2_220535_490000000.png

 

The blue infill shows the theoretical ideal with a sharp bend at K exactly matching the angle of the vee and in line with it. In practice on the prototype it is not possible to make such a sharp bend because of the 1:20 inclination of the rails.

 

Instead, a short curve is used, as shown by the green line, making the knuckle gap wider than the flangeway gap. It works fine, and can help if replicated on the model. Some companies made this curve quite gentle and obvious as shown -- the NER for example. On the GWR the curve matches the crossing angle in feet, so for example a 1:7 crossing has the knuckle bend curved at 7ft radius.

 

But it's important to get the flangeway gap correct alongside the nose of the vee at X in the diagram, otherwise there is a risk of wheels dropping into the gap in front of it.

 

What you must not do is make the knuckle bend too sharp, as shown by the red line. This is guaranteed to cause problems.

 

regards,

 

Martin.

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Martin...that diagram explains so much, thanks for posting. The knuckle bends are the one area I haven't quite cracked. Looking at that I would say I have them a little sharp. So what's the best way to create the bend? I have been using the nose end of a pair of pliers.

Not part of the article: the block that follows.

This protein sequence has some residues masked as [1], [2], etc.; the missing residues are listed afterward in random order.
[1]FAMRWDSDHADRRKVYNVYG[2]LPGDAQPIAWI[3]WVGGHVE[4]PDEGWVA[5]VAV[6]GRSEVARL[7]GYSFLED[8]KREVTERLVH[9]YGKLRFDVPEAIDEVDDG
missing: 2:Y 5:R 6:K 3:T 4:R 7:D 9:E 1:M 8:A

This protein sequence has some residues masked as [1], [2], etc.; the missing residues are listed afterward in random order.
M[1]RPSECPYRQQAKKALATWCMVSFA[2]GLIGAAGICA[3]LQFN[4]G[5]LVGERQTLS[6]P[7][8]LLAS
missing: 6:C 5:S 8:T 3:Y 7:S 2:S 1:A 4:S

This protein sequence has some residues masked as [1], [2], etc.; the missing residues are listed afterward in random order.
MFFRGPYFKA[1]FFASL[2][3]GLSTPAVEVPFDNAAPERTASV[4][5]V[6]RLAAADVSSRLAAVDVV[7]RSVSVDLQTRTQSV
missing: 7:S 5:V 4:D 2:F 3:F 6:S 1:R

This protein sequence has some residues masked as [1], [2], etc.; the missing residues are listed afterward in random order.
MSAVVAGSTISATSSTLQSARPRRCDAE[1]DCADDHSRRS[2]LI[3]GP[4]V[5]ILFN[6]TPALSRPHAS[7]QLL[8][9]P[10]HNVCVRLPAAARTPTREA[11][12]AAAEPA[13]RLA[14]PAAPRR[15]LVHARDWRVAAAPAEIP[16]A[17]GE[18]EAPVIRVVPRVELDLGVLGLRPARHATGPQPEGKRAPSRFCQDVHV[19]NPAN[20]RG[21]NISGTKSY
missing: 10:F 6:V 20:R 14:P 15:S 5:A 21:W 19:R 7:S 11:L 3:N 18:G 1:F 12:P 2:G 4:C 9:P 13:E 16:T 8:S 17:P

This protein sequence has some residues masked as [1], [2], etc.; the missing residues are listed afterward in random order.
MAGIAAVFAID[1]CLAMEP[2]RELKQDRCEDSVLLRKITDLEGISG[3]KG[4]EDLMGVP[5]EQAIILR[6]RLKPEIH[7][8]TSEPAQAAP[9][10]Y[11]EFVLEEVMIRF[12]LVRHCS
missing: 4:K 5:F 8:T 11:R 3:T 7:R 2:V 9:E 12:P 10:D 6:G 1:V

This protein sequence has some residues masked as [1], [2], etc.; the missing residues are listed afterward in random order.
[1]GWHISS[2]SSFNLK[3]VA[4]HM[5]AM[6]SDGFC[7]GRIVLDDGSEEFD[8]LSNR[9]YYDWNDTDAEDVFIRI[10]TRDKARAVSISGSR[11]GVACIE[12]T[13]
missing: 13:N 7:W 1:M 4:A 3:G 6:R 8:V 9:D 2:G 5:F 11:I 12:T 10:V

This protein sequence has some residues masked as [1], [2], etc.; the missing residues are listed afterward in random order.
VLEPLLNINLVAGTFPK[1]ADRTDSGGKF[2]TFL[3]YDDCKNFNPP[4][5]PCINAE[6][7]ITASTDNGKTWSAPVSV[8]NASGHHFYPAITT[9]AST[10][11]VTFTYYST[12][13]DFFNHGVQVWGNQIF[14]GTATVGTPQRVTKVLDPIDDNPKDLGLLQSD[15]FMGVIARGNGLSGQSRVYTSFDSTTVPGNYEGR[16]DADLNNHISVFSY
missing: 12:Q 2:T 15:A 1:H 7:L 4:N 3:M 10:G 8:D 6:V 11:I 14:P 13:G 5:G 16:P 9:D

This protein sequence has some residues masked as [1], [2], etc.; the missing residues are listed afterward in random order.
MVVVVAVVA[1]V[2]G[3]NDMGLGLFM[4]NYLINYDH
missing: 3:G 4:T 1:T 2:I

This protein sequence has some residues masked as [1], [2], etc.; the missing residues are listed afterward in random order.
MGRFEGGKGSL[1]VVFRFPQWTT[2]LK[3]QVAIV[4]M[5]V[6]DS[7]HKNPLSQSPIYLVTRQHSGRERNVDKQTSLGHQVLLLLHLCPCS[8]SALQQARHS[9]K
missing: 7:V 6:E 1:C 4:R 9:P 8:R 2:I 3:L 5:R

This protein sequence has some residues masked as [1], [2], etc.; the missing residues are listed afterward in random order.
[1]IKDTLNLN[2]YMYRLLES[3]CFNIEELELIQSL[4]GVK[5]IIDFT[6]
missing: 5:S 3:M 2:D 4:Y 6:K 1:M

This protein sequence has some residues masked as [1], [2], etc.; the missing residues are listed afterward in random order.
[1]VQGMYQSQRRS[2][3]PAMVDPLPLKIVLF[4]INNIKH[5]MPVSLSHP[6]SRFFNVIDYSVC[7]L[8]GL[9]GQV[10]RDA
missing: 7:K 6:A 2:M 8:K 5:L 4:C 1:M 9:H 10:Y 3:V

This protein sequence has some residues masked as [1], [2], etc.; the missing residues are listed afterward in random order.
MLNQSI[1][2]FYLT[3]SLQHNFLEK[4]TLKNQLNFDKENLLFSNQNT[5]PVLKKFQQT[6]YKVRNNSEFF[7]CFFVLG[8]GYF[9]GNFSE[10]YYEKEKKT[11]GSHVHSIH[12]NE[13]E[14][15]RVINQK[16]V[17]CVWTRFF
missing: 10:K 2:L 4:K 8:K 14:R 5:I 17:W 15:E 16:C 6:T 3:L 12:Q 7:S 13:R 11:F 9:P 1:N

Regards,

Lee.

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Here's a diagram which may help when setting the wing rail knuckles:

 

2_220535_490000000.png

 

The blue infill shows the theoretical ideal with a sharp bend at K exactly matching the angle of the vee and in line with it. In practice on the prototype it is not possible to make such a sharp bend because of the 1:20 inclination of the rails.

 

Instead, a short curve is used, as shown by the green line, making the knuckle gap wider than the flangeway gap. It works fine, and can help if replicated on the model. Some companies made this curve quite gentle and obvious as shown -- the NER for example. On the GWR the curve matches the crossing angle in feet, so for example a 1:7 crossing has the knuckle bend curved at 7ft radius.

 

But it's important to get the flangeway gap correct alongside the nose of the vee at X in the diagram, otherwise there is a risk of wheels dropping into the gap in front of it.